Microsoft Defender Will Soon Block Windows Password Theft

I’ve argued for a while that Microsoft Defender is free and does a great job of defending you against the evils of the Internet. It’s now about to get better. Microsoft is enabling a Microsoft Defender ‘Attack Surface Reduction’ security rule by default to block hackers’ attempts to steal Windows credentials from the LSASS process:

When threat actors compromise a network, they attempt to spread laterally to other devices by stealing credentials or using exploits. One of the most common methods to steal Windows credentials is to gain admin privileges on a compromised device and then dump the memory of the Local Security Authority Server Service (LSASS) process running in Windows. This memory dump contains NTLM hashes of Windows credentials of users who had logged into the computer that can be brute-forced for clear-text passwords or used in Pass-the-Hash attacks to login into other devices. While Microsoft Defender block programs like Mimikatz, a LSASS memory dump can still be transferred to a remote computer to dump credentials without fear of being blocked. 

To prevent threat actors from abusing LSASS memory dumps, Microsoft has introduced security features that prevent access to the LSASS process. One of these security features is Credential Guard, which isolates the LSASS process in a virtualized container that prevents other processes from accessing it. However, this feature can lead to conflicts with drivers or applications, causing some organizations not to enable it. As a way to mitigate Windows credential theft without causing the conflicts introduced by Credential Guard, Microsoft will soon be enabling a Microsoft Defender Attack Surface Reduction (ASR) rule by default. The rule, ‘ Block credential stealing from the Windows local security authority subsystem,’ prevents processes from opening the LSASS process and dumping its memory, even if it has administrative privileges.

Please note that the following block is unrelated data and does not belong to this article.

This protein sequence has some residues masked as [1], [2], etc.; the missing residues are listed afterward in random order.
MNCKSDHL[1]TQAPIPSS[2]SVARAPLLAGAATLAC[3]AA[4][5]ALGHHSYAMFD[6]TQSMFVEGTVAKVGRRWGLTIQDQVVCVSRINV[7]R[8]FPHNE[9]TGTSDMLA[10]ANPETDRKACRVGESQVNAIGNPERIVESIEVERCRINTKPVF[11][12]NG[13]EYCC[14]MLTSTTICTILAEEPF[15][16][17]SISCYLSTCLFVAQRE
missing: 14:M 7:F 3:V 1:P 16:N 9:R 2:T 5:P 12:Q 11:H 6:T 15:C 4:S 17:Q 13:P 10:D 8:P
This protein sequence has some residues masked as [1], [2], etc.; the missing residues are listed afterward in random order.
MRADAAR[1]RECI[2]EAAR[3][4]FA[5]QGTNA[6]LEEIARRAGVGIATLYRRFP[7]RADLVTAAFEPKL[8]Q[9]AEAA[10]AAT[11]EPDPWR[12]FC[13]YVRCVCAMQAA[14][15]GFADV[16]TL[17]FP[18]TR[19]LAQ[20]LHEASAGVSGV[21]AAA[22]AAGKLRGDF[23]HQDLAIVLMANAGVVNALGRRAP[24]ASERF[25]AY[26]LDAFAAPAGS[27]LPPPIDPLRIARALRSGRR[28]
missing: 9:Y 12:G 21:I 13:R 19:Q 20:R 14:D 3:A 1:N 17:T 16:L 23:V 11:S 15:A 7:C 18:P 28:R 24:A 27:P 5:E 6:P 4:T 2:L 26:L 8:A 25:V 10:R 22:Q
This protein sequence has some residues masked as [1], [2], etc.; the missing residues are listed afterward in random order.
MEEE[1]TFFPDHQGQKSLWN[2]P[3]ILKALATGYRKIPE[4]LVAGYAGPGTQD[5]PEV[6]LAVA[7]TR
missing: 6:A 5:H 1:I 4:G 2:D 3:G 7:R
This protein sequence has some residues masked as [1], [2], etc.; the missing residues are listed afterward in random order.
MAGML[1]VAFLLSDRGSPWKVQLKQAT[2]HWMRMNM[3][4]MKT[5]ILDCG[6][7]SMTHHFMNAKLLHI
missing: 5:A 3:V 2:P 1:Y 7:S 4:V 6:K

While enabling the ASR rule by default will significantly impact the stealing of Windows credentials, it is not a silver bullet by any means. This is because the full Attack Surface Reduction feature is only supported on Windows Enterprise licenses running Microsoft Defender as the primary antivirus. However, BleepingComputer’s tests show that the LSASS ASR rule also works on Windows 10 and Windows 11 Pro clients. Unfortunately, once another antivirus solution is installed, ASR is immediately disabled on the device. Furthermore, security researchers have discovered built-in Microsoft Defender exclusion paths allowing threat actors to run their tools from those filenames/directories to bypass the ASR rules and continue to dump the LSASS process. Mimikatz developer Benjamin Delpy told BleepingComputer that Microsoft probably added these built-in exclusions for another rule, but as exclusions affect ALL rules, it bypasses the LSASS restriction.

This is a great move on the part of Microsoft as this will make things better. But like everything else in the universe, there is a catch:

While enabling the ASR rule by default will significantly impact the stealing of Windows credentials, it is not a silver bullet by any means.

This is because the full Attack Surface Reduction feature is only supported on Windows Enterprise licenses running Microsoft Defender as the primary antivirus. However, BleepingComputer’s tests show that the LSASS ASR rule also works on Windows 10 and Windows 11 Pro clients.

Unfortunately, once another antivirus solution is installed, ASR is immediately disabled on the device.

Furthermore, security researchers have discovered built-in Microsoft Defender exclusion paths allowing threat actors to run their tools from those filenames/directories to bypass the ASR rules and continue to dump the LSASS process.

Still it’s a great first step by Microsoft. Let’s hope that they improve on this to remove the negatives and make this a positive for all.

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